A convoy of UN vehicles at the Lebanon-Syria Masnaa border crossing on October 1, 2013
A convoy of UN vehicles at the Lebanon-Syria Masnaa border crossing on October 1, 2013 © - AFP/File
A convoy of UN vehicles at the Lebanon-Syria Masnaa border crossing on October 1, 2013
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AFP
Last updated: May 7, 2014

UN says Lebanon still barring Palestinians fleeing Syria

The UN agency for Palestinian refugees said Lebanon was still denying entry to Palestinians fleeing the war in neighbouring Syria Wednesday, despite its insistence there was "no decision" to keep them out.

"UNRWA has been monitoring the situation at the crossing point at Masnaa between Lebanon and Syria and can report that no Palestine refugees from Syria have been allowed into Lebanon today and that some families trying to cross have been refused entry," said UNRWA spokesman Chris Gunness.

"We have been given assurances by the Lebanese authorities that these restrictions are temporary. We hope that they will be lifted within the next few days," he said.

On Tuesday, Lebanese security chiefs agreed "there is absolutely no decision to bar them from entry, and the border is open to them," the official National News Agency reported.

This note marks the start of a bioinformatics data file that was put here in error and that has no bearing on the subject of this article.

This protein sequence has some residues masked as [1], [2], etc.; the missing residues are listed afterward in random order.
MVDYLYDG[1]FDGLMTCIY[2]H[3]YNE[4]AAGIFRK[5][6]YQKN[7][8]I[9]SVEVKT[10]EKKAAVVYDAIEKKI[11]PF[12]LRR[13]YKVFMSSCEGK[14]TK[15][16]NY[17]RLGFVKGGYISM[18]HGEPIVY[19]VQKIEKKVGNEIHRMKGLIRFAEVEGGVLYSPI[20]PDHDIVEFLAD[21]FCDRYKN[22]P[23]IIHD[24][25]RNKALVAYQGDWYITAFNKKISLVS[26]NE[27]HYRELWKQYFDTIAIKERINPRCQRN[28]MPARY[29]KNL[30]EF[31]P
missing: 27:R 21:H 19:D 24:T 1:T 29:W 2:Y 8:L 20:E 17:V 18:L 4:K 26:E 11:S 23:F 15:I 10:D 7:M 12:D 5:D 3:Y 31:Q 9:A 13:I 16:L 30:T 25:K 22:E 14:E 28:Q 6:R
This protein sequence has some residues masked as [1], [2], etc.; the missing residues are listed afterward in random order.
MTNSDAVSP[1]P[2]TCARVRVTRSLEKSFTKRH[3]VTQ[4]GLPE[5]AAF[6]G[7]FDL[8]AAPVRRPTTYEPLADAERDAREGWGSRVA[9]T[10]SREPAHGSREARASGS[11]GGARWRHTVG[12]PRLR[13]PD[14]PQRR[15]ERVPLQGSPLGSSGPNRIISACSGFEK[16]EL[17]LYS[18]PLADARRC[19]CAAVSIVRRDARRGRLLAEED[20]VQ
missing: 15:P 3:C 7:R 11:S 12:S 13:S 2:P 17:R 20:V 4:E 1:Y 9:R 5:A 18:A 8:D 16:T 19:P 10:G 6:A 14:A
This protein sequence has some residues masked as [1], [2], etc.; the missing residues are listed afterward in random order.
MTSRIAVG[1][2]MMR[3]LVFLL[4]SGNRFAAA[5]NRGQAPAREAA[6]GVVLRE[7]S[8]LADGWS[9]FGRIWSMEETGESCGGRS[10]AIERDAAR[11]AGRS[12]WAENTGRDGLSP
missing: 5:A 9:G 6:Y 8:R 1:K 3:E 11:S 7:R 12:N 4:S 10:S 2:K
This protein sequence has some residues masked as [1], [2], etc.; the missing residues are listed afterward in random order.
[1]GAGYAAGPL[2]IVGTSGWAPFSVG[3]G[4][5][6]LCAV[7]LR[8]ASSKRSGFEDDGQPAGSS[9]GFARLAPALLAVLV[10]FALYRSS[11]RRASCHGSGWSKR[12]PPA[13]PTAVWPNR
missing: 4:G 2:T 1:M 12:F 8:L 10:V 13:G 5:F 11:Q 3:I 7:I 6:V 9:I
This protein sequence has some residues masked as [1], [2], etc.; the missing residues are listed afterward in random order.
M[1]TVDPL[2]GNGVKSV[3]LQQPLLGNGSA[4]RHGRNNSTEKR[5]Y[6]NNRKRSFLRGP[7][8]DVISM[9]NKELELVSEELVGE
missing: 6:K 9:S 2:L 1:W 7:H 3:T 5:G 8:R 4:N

The statement came after the UN and Human Rights Watch expressed concern over "increased restrictions" on fleeing Palestinians entering Lebanon.

Lebanon has not signed the international refugee convention, but has generally kept its border open to people fleeing the conflict in Syria despite the scale of the influx.

Lebanon hosts more refugees from Syria than any other country, with 52,000 Palestinians among a total of more than a million. It now has the highest refugee population per capita in the world.

On Wednesday, Gunness reiterated a UN Security Council call to the international community "to support countries neighbouring Syria in assisting refugees and affected communities".

Human rights activists say Palestinians in Syria, who once numbered 500,000, have been targeted by both sides in the conflict, making them one of the country's more vulnerable groups.

Syria's most populous Palestinian district, Yarmuk in south Damascus, has been under blockade by the army since last year and trapped civilians have received only very limited supplies of food and medicines organised by UNRWA and other agencies.

Turkey and Jordan, which also host large numbers of refugees from Syria, have barred entry to Palestinians.

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